There’s not many mainstream comics in 2014 which start with the hero discussing the tumour in his head, the rape he experienced at the hands of something called The Tumor Kid and his incestuous/paedophillic urges towards his sister, but this is it.
We start this issue with Rory having to realise he can’t escape the madness of his tumour, which at this point it should be obvious to anyone with a knowledge of comics that this is the logical successor to Pete Milligan’s Shade: The Changing Man. After a shaky start Terminal Hero is by far the most transgressive mainstream comic I’m aware of right now, and it’s not just because it’s dabbling with ideas you wouldn’t normally see presented in these sort of comics, but because it’s Milligan letting go and frankly, it’s been a long time since Milligan produced a comic worth reading and this is it.
The tale of how Rory transforms from a young, good hearted doctor to a man with a tumour in his head but with super-powers thanks to an experimental drug treatment, and at the same time we find out Rory actually isn’t that nice a bloke, is a wonderful bit of very dark satire/adventure. At times it reads like Chris Morris, which as regular readers of this blog know, I think that is a very good thing.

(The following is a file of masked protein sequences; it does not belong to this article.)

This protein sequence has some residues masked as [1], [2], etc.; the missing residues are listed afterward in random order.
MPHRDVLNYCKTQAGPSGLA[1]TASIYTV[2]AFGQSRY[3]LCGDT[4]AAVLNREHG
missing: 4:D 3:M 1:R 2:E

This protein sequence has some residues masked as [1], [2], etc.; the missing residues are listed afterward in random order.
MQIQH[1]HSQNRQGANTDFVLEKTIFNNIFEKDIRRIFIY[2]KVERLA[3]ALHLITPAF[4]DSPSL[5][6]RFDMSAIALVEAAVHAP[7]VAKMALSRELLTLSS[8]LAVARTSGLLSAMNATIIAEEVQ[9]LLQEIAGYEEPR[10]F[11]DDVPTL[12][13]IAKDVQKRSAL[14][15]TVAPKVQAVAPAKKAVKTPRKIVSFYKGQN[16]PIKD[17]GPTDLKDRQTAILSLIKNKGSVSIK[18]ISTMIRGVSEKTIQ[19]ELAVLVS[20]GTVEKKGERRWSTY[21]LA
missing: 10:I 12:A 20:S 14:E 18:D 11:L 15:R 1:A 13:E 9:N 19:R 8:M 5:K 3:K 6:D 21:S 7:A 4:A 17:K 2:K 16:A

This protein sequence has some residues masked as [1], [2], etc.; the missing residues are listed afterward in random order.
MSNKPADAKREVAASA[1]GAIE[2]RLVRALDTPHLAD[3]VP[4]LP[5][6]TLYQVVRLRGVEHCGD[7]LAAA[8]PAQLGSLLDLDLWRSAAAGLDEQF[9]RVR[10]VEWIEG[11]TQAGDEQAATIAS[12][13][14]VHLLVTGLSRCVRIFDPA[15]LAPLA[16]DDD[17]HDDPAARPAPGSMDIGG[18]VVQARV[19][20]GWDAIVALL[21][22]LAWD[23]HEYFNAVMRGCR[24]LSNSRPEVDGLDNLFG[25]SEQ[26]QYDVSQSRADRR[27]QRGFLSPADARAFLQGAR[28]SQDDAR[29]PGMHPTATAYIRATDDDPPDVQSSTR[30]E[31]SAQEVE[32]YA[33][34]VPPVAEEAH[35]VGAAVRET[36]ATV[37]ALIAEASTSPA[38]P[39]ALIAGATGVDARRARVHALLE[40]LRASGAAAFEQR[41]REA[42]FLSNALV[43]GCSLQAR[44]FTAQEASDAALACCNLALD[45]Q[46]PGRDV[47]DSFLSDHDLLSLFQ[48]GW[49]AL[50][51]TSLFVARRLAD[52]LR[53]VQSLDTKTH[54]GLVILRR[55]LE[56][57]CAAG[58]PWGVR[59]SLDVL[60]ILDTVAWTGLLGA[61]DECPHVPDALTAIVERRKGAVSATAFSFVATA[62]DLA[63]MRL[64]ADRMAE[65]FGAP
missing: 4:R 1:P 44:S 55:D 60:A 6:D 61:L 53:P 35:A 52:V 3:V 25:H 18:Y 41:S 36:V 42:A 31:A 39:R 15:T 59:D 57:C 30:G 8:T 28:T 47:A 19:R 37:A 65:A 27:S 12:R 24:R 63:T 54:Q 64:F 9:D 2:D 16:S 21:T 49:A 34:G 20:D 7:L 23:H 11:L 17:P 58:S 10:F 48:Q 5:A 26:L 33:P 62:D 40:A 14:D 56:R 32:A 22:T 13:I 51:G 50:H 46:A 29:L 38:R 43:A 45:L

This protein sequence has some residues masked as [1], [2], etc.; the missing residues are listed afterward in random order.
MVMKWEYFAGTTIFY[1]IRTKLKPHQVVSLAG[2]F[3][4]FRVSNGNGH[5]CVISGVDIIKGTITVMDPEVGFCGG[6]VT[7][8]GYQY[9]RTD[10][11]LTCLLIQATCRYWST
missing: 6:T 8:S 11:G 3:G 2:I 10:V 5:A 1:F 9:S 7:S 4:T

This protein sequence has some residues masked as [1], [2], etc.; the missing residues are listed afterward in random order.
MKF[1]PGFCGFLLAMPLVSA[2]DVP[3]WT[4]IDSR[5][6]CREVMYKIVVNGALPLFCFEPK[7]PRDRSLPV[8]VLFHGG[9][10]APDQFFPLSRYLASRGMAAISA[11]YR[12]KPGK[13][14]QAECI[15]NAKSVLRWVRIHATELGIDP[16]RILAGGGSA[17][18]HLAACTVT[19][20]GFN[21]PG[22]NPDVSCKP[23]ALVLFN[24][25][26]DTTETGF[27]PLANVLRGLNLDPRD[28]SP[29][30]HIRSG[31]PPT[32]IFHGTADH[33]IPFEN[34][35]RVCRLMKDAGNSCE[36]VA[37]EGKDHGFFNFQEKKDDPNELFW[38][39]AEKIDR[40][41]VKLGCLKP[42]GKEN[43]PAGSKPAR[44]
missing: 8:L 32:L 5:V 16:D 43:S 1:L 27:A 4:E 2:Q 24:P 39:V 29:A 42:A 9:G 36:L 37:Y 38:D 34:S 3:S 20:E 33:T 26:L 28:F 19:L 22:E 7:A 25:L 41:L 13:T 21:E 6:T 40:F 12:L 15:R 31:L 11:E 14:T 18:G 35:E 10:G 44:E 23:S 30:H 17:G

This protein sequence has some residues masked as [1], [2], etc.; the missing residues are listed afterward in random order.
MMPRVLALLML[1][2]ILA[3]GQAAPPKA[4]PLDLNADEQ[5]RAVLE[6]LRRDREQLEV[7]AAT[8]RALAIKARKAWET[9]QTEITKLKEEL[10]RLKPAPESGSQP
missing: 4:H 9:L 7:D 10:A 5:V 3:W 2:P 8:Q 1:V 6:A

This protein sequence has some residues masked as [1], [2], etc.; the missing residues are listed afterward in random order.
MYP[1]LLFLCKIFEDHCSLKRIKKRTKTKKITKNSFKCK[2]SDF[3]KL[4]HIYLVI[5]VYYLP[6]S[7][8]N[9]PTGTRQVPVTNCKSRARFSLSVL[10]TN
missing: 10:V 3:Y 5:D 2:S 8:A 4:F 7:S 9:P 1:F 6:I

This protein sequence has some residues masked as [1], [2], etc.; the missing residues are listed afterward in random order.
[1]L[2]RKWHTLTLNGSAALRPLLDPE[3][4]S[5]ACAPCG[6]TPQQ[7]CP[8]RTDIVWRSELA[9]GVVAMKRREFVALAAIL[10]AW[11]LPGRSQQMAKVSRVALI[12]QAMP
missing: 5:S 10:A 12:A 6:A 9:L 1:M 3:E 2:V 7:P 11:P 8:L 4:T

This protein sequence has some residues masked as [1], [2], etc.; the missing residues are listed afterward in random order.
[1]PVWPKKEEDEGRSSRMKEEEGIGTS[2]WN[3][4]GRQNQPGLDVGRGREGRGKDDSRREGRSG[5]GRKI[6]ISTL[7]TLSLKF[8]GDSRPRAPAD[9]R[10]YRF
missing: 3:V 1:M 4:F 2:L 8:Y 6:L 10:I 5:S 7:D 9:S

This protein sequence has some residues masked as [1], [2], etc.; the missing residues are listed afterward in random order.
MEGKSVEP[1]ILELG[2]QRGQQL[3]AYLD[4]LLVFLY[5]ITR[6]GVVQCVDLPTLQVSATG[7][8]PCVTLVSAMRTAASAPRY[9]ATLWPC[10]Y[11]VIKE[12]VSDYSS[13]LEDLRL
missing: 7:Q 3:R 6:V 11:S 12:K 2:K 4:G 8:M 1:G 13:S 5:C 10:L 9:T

This issue sees Rory perhaps finding a potential new purpose as more people find out about Treatment Q, the drug which gave him his powers.
Terminal Hero really is about the story of Rory’s redemption not to mention his quest to just lead a life being a good man, but how this terminal cancer is shaping his life in a direction where he can help others like him.
This is a challenging comic, and many a prude will utterly hate it, but it’s Milligan on rare form operating at a level many other writers half his age aren’t able to do. I’m ashamed I wasn’t convinced with this comic at the start as it really is superb